The old belief goes that in the world of small business startups, restaurants are most prone to failing in the first year. In the online world, though, blogs hold that dubious honor. Many blogs crop up every day, started on a whim, never to be updated again. Or they stick around for a few months, only to fizzle out as the audience never materializes. But one Alaska woman has been quietly building a blogging empire from her home in Delta Junction, and a new book featuring her homebuilt furniture designs may soon help her become a household name.
“The Handbuilt Home” is a collection of plans and instructions for creating more than 30 different pieces of furniture, from kitchen and bathroom storage to indoor and outdoor dining tables and even beds and mirrors. It’s a woodworking rookie’s dream, as the plans are simple, require minimum cuts and tools, and are laid out in a straightforward, step-by-step guide. It’s being released nationally on Tuesday.
Behind the book is Ana White, a peppy, brunette 32-year-old mother from the Alaska Interior, who began building furniture out of necessity, not as a business plan that now nets her a reported four million views every month on her blog and has amassed more than 100,000 Facebook followers -- numbers any digital business would kill for.
How it all began
White grew up in the area of Fairbanks and Delta Junction. In the late 1990s, she left Alaska to attend school out of state.
“I did leave as soon as I was old enough to get out of here,” White said. “I went to college, got a corporate job. I thought that was the ticket to a healthy life, and quickly discovered that I was actually sort of miserable.”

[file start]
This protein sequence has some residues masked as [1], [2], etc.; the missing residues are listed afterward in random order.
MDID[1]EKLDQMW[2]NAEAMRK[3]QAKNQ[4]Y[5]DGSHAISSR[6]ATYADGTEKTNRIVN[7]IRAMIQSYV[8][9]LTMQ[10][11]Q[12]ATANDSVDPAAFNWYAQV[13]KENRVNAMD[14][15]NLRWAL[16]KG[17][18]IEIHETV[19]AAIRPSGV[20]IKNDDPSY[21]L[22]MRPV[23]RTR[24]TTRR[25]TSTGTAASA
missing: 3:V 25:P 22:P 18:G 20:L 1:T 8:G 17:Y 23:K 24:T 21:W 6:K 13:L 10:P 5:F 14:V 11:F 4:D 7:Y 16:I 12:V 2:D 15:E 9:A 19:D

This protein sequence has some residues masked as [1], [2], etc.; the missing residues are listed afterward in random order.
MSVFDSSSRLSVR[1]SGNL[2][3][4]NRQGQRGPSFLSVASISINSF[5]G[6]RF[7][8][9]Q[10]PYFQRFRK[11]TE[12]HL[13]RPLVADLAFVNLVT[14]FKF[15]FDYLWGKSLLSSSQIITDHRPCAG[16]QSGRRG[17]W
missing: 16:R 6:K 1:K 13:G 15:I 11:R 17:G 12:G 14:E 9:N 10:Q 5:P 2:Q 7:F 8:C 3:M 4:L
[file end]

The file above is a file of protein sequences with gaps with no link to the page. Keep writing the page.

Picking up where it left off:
One day in 2002, she was sitting in her office in California’s Silicon Valley and watching gardeners and landscapers working outside, “tending flowers and cutting the lawn and joking around.”
“I actually felt really envious,” she said. “Like they had a better life than me.”
So she quit her job and briefly returned to Alaska before becoming what she describes as a “ski bum” for about a year.
“I didn’t really know what to do with myself,” White said. “I felt like a failure.”
She then returned again to Alaska before meeting her husband, Jacob, whom she married in 2005. They began building a house, by themselves, on a property they owned with nothing more than a garage. That’s where they stayed while they worked on construction from summer of 2006 to the fall of 2007.
But when the house was finished, they didn’t have money left for furniture, White said. Jacob had been laid off from his job in the electrical field, and their daughter, Grace, had been born. They had little time and little money, and they were using a card table for dining, and their mattress sat on the floor of the bedroom.
“Eventually I thought, ‘if we can build a house, why can’t we build furniture?’” White said. “So despite having limited knowledge and very little experience with tools, I decided I’m going to try to build my own bed.”
That bed became the “Farmhouse Bed” White’s first and signature project. She and her husband still use that bed to this day, she said, but getting there was a process of self-education.
“I didn’t have any woodworking experience, and no books or anything to draw on,” White said. “I would study the furniture in stores and in catalogs. We would go to people’s houses, or go out to eat, and it wasn’t uncommon for me to climb under the table to see how it was built.”
She bought $80 worth of wood from a home improvement store, laid out a plan using the simplest woodcuts she could, and worked on the project while her daughter slept in the car, sitting outside the window of the garage where White could keep an eye on her without waking her with the sounds of construction.